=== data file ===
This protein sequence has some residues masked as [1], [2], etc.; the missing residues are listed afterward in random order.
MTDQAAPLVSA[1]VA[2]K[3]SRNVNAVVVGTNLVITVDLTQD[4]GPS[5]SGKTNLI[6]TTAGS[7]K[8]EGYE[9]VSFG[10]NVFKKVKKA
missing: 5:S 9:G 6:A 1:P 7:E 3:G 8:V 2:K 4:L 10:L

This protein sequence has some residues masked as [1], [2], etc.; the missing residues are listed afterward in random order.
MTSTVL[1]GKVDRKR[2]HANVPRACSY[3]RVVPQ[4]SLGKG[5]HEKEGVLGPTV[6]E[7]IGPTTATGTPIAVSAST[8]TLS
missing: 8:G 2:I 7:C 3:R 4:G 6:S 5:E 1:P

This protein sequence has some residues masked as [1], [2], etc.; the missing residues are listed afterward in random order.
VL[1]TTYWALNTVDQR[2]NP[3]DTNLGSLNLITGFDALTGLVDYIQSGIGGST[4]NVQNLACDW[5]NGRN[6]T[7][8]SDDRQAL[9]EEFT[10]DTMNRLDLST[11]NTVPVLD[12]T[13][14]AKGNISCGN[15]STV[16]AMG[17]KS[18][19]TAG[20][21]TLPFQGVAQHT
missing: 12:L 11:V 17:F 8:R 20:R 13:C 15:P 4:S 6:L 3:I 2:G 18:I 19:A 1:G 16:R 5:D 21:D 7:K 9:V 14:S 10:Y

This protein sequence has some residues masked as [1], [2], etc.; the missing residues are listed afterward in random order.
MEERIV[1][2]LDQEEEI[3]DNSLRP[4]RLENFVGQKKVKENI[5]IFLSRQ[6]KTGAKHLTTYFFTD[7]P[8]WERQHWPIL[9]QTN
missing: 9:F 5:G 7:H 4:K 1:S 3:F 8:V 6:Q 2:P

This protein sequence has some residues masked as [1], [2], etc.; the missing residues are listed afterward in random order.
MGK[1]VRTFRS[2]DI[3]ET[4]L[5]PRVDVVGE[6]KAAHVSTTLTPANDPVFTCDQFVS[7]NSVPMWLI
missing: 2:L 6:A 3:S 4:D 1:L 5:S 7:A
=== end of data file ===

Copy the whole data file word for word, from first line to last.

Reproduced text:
This protein sequence has some residues masked as [1], [2], etc.; the missing residues are listed afterward in random order.
MTDQAAPLVSA[1]VA[2]K[3]SRNVNAVVVGTNLVITVDLTQD[4]GPS[5]SGKTNLI[6]TTAGS[7]K[8]EGYE[9]VSFG[10]NVFKKVKKA
missing: 5:S 9:G 6:A 1:P 7:E 3:G 8:V 2:K 4:L 10:L

This protein sequence has some residues masked as [1], [2], etc.; the missing residues are listed afterward in random order.
MTSTVL[1]GKVDRKR[2]HANVPRACSY[3]RVVPQ[4]SLGKG[5]HEKEGVLGPTV[6]E[7]IGPTTATGTPIAVSAST[8]TLS
missing: 8:G 2:I 7:C 3:R 4:G 6:S 5:E 1:P

This protein sequence has some residues masked as [1], [2], etc.; the missing residues are listed afterward in random order.
VL[1]TTYWALNTVDQR[2]NP[3]DTNLGSLNLITGFDALTGLVDYIQSGIGGST[4]NVQNLACDW[5]NGRN[6]T[7][8]SDDRQAL[9]EEFT[10]DTMNRLDLST[11]NTVPVLD[12]T[13][14]AKGNISCGN[15]STV[16]AMG[17]KS[18][19]TAG[20][21]TLPFQGVAQHT
missing: 12:L 11:V 17:F 8:R 20:R 13:C 15:P 4:S 6:L 3:I 2:G 18:I 19:A 1:G 16:R 5:D 21:D 7:K 9:V 14:S 10:Y

This protein sequence has some residues masked as [1], [2], etc.; the missing residues are listed afterward in random order.
MEERIV[1][2]LDQEEEI[3]DNSLRP[4]RLENFVGQKKVKENI[5]IFLSRQ[6]KTGAKHLTTYFFTD[7]P[8]WERQHWPIL[9]QTN
missing: 9:F 5:G 7:H 4:K 1:S 3:F 8:V 6:Q 2:P

This protein sequence has some residues masked as [1], [2], etc.; the missing residues are listed afterward in random order.
MGK[1]VRTFRS[2]DI[3]ET[4]L[5]PRVDVVGE[6]KAAHVSTTLTPANDPVFTCDQFVS[7]NSVPMWLI
missing: 2:L 6:A 3:S 4:D 1:L 5:S 7:A